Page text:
The government is seeking urgent advice on immediate changes to the electoral law on donations to political parties.
It follows the New Zealand First Foundation case, which ended in an acquittal that shows shadow entities can bankroll parties without having to identify donors.
One legal expert has called on the government to fix the loophole before next year's general election, but the prime minister doubted there would be enough time.
Justice Minister Kiri Allan is now expediting official advice on the electoral law to see if it can be tightened up in time for Election 2023.
"I'm definitely taking a very close look at this because transparency is key," Allan said.
"What we do know though is that whatever reforms we make in this area we don't want to make a brash job of it. It needs to be done right so that's essentially the guts of the advice that I'm seeking right now."
The government already has a bill before the House, the Electoral Amendment Act 2022, to strengthen electoral law, like lowering the dollar threshold at which donations have to be declared.
Critics have argued this is a prime vehicle to redefine what constitutes a 'party donation' to ensure political parties can't be bankrolled by secret donors.
Last month, the High Court heard evidence money was flowing into the New Zealand First Foundation at a time the New Zealand First Party was broke.
Some of the money was used to pay for campaign expenses for the 2017 Election, which saw Winston Peters emerge as kingmaker and pick Labour to form a government.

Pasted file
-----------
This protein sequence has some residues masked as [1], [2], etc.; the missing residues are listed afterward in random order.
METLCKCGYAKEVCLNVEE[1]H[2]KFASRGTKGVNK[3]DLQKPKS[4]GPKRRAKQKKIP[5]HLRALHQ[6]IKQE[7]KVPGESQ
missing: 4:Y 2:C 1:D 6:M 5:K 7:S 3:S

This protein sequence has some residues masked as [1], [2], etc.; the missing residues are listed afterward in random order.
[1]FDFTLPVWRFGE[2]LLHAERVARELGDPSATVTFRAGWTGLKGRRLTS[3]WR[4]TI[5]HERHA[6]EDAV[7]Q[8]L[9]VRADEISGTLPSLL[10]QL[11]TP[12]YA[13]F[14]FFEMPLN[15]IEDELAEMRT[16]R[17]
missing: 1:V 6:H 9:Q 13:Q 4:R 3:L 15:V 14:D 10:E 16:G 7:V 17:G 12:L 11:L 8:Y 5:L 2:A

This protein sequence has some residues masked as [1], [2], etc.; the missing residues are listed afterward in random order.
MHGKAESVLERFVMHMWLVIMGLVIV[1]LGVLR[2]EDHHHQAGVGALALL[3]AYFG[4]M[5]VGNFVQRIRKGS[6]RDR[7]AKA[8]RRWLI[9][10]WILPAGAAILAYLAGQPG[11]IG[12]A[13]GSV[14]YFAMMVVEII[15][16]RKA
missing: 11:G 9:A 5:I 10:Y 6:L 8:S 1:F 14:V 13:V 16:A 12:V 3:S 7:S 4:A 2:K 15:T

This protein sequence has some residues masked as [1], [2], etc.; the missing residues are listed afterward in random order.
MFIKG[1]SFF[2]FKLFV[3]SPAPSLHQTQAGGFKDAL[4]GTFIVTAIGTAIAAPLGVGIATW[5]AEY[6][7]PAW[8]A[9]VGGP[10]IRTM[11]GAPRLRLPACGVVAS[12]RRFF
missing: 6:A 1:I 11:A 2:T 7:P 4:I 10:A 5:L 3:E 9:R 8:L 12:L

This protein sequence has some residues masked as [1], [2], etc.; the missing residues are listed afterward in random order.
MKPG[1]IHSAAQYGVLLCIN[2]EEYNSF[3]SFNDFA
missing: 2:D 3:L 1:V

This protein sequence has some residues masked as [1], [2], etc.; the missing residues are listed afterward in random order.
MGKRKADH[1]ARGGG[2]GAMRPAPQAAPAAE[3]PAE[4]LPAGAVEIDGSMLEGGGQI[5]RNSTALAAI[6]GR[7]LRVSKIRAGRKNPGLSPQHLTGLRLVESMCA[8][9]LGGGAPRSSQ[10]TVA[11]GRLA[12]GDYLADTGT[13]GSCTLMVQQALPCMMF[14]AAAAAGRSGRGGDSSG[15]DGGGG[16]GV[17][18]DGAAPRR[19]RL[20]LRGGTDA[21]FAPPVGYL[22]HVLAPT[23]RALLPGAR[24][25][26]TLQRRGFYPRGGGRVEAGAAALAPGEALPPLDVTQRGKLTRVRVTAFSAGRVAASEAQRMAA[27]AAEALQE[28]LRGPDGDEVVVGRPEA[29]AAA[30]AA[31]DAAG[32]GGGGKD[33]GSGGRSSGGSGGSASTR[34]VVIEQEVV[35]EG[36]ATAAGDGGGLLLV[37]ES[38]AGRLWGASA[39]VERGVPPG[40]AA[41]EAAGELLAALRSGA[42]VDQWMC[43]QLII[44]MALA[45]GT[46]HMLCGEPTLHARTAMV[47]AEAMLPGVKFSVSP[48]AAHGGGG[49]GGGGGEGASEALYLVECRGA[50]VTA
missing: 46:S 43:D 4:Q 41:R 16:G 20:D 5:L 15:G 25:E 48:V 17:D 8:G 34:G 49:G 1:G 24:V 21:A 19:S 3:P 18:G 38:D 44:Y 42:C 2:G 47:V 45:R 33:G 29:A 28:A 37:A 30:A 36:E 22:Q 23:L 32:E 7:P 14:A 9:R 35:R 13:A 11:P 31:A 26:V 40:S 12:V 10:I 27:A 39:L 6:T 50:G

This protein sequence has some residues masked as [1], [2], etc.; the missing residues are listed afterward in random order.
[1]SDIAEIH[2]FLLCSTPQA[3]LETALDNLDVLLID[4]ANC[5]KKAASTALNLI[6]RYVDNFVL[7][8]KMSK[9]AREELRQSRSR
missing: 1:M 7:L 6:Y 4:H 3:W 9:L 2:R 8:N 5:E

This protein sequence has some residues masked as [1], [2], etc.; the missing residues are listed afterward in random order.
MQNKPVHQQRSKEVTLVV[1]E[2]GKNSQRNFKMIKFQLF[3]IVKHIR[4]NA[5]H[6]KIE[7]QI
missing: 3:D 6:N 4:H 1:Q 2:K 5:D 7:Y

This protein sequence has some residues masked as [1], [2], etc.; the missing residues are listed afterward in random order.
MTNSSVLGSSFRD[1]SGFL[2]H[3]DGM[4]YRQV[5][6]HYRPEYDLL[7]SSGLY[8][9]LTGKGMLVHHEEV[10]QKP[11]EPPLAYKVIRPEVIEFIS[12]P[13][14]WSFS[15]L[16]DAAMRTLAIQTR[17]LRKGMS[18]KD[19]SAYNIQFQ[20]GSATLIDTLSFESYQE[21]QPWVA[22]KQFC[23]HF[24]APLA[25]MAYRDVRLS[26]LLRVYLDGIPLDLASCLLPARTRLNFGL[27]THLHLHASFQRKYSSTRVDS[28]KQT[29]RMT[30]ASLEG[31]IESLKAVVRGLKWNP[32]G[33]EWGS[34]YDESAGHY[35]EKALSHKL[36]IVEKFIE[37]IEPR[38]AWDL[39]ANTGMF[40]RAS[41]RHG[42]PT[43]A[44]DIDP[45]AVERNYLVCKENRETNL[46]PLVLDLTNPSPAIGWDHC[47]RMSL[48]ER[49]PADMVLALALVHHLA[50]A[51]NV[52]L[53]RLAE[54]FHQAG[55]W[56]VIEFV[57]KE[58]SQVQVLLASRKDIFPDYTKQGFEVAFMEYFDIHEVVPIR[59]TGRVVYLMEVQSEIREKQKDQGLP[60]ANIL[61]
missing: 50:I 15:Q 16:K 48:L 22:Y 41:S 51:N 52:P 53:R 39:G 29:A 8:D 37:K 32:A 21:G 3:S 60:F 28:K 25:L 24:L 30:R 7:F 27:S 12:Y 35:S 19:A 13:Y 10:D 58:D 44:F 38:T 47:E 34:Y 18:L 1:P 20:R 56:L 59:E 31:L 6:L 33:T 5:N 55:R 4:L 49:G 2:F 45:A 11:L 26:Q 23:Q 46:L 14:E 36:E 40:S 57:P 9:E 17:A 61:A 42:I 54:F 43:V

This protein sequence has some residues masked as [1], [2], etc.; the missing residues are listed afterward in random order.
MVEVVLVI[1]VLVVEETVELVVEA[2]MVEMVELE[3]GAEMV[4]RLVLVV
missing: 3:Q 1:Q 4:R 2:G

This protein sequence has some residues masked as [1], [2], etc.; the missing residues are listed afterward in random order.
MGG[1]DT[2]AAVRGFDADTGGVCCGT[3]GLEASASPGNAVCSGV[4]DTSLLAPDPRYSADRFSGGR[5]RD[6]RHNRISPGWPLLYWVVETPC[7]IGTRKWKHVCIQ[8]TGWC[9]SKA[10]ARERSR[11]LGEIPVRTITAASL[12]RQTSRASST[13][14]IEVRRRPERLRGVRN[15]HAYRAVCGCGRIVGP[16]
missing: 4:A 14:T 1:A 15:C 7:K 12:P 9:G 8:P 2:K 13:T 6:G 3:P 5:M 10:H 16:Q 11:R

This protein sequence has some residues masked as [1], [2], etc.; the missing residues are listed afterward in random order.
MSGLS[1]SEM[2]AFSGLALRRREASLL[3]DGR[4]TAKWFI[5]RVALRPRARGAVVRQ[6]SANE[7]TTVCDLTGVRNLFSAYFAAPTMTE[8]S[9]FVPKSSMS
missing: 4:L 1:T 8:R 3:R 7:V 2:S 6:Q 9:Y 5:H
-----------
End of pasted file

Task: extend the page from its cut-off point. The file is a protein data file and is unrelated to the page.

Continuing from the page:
Prime Minister Jacinda Ardern grimaced yesterday, when asked if she's reflected on whether the opposition to a capital gains tax may have been bought.
"It reinforces for me the importance of transparency in our system, which we are working very hard to ensure we improve," she said.
"There's lots of things that I reflect on in politics and will continue to do so but for me I've got to take the lessons and make sure that we do our bit to improve the system."
ACT Party leader David Seymour said if Winston Peters didn't know about $750,000 worth of money flowing into the foundation he owes everyone an explanation.
"I can tell you, if someone wants to give $750,000 to the ACT Party I would be aware of it. It beggars belief that Winston Peters wasn't and I think he should front and explain what went on."
It wasn't clear from last month's trial exactly how much Peters knew about the foundation's activities.
He was never called to answer questions but now says he was aware money was flowing into the foundation.
"Of course, I was and at no point did I not say that. What I said though was that what we have done has been strictly to abide by the law and there's no loophole in the law."
Legal experts disagree with Peters' assessment and it's now up to officials advising the Justice Minister to report back on any quick fixes on electoral law.
It may be some weeks before the Serious Fraud Office decides if it will appeal the decision in the New Zealand First Foundation case.